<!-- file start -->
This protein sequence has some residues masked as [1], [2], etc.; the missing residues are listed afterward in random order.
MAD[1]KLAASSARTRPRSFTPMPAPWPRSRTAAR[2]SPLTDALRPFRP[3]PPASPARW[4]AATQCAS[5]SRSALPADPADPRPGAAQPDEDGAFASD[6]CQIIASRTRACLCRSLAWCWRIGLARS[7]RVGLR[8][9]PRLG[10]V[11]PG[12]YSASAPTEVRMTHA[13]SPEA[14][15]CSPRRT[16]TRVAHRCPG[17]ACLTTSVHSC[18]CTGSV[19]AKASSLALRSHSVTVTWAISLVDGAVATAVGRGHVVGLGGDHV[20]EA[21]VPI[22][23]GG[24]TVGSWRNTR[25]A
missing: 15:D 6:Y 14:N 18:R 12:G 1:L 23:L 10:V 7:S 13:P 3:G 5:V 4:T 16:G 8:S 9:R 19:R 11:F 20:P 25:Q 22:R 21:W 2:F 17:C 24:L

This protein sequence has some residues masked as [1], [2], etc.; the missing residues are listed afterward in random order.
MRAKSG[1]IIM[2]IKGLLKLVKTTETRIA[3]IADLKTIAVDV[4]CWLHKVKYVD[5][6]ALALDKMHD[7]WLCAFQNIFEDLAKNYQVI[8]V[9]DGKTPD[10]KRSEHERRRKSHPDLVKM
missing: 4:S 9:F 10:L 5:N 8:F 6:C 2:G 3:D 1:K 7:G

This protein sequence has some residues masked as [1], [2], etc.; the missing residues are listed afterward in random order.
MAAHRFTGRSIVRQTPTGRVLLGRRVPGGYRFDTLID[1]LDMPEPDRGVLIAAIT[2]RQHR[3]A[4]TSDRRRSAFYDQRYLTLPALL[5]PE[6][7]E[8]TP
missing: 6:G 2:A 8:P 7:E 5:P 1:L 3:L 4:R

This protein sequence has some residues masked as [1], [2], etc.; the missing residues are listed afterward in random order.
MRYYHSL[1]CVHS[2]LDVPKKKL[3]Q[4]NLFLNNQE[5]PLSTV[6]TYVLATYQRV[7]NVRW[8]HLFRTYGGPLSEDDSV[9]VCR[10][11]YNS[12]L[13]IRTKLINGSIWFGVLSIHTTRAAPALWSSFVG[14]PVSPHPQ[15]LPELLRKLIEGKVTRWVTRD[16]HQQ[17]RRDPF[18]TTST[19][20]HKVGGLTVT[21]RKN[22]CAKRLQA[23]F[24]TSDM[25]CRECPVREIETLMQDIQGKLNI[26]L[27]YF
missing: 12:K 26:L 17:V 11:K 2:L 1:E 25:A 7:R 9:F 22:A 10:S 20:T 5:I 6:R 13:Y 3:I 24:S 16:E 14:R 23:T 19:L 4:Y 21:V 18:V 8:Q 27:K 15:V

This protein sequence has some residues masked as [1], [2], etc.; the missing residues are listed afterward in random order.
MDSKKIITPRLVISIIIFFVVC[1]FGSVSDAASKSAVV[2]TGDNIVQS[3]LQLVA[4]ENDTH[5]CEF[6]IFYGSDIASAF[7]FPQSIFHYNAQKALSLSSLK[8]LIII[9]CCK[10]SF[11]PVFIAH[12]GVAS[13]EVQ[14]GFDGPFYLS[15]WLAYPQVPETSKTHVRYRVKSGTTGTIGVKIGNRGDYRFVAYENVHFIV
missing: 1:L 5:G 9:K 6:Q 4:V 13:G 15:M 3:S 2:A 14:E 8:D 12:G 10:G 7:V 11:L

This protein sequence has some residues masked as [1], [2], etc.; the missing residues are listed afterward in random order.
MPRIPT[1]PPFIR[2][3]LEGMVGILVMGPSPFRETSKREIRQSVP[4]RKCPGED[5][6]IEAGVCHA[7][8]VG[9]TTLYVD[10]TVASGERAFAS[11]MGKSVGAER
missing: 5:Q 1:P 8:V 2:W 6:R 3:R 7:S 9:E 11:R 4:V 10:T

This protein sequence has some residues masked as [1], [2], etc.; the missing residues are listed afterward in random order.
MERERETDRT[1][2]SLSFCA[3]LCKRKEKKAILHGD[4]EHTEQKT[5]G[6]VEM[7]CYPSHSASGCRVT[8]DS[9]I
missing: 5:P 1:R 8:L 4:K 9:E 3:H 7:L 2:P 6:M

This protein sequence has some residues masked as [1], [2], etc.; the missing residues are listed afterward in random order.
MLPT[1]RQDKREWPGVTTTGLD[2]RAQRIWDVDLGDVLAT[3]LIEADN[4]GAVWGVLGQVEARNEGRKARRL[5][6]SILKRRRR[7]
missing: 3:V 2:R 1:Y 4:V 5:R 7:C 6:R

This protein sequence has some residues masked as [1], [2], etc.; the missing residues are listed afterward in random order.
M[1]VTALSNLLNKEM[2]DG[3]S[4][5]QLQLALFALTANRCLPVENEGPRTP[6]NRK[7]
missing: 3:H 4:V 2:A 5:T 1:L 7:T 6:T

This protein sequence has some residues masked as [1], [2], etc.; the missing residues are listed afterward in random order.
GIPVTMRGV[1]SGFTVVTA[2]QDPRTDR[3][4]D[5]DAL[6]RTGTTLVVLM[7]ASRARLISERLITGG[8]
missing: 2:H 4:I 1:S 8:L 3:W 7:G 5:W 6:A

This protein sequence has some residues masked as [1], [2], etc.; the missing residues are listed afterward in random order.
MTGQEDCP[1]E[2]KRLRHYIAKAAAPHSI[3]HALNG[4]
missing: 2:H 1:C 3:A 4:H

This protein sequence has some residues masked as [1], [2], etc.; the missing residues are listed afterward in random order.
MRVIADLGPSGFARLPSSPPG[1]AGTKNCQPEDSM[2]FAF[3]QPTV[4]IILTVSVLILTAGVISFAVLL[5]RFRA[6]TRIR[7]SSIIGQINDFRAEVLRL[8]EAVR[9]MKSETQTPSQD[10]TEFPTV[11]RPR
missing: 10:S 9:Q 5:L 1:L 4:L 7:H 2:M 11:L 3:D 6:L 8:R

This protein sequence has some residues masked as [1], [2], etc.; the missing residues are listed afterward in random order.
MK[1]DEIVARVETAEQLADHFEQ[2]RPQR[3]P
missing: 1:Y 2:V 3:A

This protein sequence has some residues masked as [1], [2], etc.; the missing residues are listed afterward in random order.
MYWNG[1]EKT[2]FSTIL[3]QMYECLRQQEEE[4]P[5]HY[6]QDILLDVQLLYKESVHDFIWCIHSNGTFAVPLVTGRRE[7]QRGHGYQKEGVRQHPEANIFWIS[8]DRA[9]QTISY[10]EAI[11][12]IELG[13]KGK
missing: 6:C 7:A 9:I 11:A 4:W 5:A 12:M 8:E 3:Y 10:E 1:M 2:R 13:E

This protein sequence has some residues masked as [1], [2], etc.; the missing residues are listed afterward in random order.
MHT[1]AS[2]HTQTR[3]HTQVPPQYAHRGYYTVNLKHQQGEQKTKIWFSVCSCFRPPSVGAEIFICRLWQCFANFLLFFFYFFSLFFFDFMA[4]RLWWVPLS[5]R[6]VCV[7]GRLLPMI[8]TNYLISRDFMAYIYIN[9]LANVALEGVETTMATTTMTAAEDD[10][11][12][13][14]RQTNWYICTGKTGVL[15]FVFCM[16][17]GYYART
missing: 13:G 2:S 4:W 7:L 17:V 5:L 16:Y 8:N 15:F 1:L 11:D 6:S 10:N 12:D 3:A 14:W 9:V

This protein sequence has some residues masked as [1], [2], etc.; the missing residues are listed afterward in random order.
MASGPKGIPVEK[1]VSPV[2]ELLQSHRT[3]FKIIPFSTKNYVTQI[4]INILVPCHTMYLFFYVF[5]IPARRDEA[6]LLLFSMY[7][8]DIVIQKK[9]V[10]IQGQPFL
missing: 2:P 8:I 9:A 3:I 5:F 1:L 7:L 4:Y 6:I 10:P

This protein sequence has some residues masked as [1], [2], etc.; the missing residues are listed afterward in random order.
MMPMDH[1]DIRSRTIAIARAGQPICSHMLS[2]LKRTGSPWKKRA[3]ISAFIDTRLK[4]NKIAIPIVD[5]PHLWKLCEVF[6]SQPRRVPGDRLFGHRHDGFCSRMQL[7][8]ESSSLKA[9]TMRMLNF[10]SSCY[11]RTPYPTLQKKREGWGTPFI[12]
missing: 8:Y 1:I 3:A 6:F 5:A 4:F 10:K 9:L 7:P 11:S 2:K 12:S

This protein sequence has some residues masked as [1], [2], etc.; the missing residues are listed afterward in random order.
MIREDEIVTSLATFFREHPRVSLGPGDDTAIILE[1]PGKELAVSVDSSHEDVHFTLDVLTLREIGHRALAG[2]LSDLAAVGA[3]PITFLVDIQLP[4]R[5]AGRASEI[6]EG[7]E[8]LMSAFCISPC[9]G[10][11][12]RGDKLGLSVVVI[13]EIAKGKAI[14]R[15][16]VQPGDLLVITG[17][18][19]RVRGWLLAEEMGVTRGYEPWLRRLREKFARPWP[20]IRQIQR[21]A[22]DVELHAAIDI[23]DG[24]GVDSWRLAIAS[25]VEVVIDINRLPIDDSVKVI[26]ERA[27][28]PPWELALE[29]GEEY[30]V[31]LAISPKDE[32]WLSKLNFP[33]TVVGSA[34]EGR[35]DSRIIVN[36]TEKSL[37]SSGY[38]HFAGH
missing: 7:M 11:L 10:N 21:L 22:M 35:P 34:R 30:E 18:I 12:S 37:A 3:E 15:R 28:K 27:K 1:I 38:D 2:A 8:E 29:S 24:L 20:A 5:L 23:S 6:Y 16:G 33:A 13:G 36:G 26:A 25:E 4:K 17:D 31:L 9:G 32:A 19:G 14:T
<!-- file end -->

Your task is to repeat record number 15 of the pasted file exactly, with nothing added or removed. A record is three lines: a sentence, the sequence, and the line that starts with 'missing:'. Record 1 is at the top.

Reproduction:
This protein sequence has some residues masked as [1], [2], etc.; the missing residues are listed afterward in random order.
MHT[1]AS[2]HTQTR[3]HTQVPPQYAHRGYYTVNLKHQQGEQKTKIWFSVCSCFRPPSVGAEIFICRLWQCFANFLLFFFYFFSLFFFDFMA[4]RLWWVPLS[5]R[6]VCV[7]GRLLPMI[8]TNYLISRDFMAYIYIN[9]LANVALEGVETTMATTTMTAAEDD[10][11][12][13][14]RQTNWYICTGKTGVL[15]FVFCM[16][17]GYYART
missing: 13:G 2:S 4:W 7:L 17:V 5:L 16:Y 8:N 15:F 1:L 11:D 6:S 10:N 12:D 3:A 14:W 9:V